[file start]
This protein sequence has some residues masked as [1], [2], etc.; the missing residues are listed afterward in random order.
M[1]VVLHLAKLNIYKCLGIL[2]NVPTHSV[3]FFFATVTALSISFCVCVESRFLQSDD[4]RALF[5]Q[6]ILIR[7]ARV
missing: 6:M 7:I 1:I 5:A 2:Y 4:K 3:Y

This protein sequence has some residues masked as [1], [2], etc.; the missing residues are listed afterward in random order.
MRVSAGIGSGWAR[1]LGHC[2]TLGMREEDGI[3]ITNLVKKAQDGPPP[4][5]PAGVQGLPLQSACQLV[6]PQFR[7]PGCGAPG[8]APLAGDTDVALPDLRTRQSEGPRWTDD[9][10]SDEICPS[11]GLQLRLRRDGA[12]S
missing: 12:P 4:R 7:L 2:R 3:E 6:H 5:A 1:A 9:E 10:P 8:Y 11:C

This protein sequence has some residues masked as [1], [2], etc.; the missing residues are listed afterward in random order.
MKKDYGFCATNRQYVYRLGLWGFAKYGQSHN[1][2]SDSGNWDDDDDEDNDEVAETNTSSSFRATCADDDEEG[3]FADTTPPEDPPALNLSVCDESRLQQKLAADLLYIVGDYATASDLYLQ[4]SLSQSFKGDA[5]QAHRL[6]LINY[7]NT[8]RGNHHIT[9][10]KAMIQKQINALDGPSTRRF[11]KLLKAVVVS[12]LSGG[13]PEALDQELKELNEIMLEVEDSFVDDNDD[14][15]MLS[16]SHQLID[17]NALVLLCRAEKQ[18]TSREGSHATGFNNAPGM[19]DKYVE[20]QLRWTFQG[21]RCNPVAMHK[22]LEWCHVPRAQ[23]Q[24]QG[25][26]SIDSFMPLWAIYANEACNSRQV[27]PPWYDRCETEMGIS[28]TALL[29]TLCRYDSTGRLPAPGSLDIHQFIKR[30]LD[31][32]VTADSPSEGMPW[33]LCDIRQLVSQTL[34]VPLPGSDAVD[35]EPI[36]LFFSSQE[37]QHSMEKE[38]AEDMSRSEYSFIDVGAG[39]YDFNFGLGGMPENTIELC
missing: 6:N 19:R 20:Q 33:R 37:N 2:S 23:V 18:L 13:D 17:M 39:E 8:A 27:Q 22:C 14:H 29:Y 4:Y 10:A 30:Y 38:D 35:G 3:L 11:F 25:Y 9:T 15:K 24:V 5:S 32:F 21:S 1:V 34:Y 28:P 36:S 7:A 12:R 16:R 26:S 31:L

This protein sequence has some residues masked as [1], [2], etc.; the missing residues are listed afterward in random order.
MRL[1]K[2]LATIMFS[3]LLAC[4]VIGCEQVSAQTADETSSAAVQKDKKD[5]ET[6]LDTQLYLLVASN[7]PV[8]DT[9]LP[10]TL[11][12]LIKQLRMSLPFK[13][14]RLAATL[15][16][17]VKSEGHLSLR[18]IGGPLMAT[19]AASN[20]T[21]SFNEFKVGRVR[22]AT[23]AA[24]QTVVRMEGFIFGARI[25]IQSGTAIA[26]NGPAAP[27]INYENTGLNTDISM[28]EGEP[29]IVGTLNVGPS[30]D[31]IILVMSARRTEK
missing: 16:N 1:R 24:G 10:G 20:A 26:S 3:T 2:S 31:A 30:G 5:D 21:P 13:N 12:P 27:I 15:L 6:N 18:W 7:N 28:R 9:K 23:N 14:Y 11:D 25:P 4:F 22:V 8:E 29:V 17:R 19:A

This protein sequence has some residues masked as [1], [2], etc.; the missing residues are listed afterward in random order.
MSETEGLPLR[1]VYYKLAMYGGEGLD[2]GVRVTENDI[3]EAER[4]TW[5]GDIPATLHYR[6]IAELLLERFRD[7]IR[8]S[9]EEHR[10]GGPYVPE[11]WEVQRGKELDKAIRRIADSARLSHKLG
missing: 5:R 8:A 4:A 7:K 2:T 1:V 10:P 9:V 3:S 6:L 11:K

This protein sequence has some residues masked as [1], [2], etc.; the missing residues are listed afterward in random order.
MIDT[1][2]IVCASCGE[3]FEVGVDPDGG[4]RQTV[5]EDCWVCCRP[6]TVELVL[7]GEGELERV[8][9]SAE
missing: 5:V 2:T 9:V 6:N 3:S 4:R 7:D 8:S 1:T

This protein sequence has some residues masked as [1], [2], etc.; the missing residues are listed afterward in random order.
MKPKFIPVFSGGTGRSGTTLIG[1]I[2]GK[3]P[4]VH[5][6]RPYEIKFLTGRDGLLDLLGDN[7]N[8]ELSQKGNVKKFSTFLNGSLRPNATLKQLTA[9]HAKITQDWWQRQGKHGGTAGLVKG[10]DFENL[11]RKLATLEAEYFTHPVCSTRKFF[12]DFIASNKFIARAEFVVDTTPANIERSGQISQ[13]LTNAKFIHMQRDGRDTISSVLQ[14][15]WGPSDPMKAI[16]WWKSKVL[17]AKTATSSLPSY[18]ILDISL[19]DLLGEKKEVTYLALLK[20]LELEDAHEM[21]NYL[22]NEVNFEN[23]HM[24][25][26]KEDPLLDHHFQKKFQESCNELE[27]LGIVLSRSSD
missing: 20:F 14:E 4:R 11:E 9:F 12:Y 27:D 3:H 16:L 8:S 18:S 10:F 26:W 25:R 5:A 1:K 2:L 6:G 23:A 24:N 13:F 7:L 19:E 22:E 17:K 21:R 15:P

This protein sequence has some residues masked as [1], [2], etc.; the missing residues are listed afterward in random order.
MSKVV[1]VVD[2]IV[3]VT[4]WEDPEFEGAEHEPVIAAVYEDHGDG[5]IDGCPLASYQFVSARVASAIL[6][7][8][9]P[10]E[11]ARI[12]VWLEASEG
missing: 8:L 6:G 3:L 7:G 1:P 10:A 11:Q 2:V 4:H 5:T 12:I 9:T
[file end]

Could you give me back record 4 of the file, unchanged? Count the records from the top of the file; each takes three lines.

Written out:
This protein sequence has some residues masked as [1], [2], etc.; the missing residues are listed afterward in random order.
MRL[1]K[2]LATIMFS[3]LLAC[4]VIGCEQVSAQTADETSSAAVQKDKKD[5]ET[6]LDTQLYLLVASN[7]PV[8]DT[9]LP[10]TL[11][12]LIKQLRMSLPFK[13][14]RLAATL[15][16][17]VKSEGHLSLR[18]IGGPLMAT[19]AASN[20]T[21]SFNEFKVGRVR[22]AT[23]AA[24]QTVVRMEGFIFGARI[25]IQSGTAIA[26]NGPAAP[27]INYENTGLNTDISM[28]EGEP[29]IVGTLNVGPS[30]D[31]IILVMSARRTEK
missing: 16:N 1:R 24:G 10:G 20:A 26:S 3:T 2:S 31:A 30:G 5:D 21:P 13:N 12:P 27:I 15:L 6:N 18:W 7:N 28:R 9:K 23:N 14:Y 11:D 25:P 4:F 22:V 8:E 29:V 17:R 19:A